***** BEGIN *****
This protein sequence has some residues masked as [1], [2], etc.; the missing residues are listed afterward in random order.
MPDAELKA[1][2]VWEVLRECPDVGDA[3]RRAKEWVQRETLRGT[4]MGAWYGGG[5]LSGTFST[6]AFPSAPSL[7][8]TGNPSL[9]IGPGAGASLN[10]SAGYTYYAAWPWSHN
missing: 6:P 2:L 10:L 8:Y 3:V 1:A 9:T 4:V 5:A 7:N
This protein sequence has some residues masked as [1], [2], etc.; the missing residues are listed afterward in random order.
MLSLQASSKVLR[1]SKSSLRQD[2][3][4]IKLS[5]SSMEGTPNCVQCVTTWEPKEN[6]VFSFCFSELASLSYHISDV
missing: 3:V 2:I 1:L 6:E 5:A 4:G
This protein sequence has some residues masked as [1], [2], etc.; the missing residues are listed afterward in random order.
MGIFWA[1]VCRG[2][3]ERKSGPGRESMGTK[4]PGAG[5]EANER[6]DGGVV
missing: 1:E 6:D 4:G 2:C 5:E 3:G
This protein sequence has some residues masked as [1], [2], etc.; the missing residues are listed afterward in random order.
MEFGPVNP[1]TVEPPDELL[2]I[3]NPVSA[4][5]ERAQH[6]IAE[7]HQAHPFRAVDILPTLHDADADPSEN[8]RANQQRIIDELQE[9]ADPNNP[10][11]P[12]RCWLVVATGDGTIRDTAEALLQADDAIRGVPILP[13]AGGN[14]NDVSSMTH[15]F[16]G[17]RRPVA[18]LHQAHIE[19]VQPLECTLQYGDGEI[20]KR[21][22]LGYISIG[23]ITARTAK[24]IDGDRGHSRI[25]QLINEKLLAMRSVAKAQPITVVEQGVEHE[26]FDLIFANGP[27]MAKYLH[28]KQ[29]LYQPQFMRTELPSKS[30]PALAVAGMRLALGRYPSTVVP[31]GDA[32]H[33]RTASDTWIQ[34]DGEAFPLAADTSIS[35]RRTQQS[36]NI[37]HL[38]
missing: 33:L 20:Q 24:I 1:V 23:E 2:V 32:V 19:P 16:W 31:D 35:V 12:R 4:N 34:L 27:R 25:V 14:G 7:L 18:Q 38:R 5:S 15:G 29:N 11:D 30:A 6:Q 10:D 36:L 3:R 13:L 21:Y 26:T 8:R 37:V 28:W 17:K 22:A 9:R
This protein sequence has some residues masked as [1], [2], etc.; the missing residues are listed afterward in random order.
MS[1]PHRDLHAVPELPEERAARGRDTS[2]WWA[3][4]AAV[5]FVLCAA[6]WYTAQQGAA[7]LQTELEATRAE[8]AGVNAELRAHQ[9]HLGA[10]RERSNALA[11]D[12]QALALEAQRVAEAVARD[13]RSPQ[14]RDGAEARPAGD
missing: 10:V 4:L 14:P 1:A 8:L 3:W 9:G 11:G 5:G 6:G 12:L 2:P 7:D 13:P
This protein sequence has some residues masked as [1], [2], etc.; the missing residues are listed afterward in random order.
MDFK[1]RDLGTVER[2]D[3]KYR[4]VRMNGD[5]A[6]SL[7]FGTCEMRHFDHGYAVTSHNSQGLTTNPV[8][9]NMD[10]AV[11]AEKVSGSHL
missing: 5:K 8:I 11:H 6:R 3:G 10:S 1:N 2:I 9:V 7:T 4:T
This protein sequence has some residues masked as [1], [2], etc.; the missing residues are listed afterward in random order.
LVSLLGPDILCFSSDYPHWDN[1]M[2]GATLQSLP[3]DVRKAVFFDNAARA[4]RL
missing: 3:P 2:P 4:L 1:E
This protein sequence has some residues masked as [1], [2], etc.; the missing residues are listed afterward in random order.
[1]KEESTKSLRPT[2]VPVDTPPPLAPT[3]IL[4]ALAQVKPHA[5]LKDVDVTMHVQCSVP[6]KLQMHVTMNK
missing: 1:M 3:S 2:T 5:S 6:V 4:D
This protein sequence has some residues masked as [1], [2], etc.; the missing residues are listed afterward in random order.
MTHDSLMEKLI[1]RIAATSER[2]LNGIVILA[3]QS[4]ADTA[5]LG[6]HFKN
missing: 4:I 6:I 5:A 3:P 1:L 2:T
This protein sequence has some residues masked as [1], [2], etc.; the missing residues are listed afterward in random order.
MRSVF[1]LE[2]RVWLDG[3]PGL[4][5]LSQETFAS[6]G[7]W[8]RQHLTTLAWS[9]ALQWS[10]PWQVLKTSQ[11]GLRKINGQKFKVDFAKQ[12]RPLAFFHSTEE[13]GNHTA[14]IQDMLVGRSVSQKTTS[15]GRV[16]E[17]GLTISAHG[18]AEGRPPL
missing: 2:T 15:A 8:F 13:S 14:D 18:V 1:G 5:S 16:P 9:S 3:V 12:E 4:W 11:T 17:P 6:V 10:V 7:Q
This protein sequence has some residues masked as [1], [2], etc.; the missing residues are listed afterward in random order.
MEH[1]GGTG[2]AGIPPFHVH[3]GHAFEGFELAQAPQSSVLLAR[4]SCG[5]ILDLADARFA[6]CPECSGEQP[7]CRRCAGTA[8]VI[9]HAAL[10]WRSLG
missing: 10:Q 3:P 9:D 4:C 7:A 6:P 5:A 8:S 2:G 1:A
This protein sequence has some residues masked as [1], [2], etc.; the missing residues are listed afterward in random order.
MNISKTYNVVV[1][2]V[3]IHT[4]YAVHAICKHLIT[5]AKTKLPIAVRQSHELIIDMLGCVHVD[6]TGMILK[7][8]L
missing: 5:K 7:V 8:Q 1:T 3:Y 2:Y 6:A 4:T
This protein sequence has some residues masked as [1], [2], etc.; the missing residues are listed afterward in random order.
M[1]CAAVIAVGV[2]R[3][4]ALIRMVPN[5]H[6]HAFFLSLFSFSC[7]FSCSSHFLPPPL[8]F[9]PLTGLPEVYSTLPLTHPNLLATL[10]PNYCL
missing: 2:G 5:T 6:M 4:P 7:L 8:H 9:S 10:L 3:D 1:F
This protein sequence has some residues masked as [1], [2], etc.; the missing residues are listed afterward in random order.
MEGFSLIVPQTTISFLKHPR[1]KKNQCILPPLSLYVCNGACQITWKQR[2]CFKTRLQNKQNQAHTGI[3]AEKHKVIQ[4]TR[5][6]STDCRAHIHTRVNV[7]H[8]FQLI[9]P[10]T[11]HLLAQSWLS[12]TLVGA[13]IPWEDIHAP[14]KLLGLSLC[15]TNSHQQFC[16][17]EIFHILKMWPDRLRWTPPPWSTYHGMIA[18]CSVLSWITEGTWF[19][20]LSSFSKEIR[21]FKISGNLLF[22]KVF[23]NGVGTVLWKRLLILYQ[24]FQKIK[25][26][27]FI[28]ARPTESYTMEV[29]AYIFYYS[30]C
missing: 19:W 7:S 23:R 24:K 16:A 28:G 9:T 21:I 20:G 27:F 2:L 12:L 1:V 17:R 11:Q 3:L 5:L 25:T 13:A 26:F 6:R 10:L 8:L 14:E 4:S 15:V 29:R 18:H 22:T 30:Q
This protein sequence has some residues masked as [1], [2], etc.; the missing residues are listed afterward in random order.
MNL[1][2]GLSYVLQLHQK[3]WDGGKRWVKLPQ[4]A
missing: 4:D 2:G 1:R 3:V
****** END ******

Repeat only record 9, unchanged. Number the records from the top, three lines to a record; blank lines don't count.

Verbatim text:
This protein sequence has some residues masked as [1], [2], etc.; the missing residues are listed afterward in random order.
MTHDSLMEKLI[1]RIAATSER[2]LNGIVILA[3]QS[4]ADTA[5]LG[6]HFKN
missing: 4:I 6:I 5:A 3:P 1:L 2:T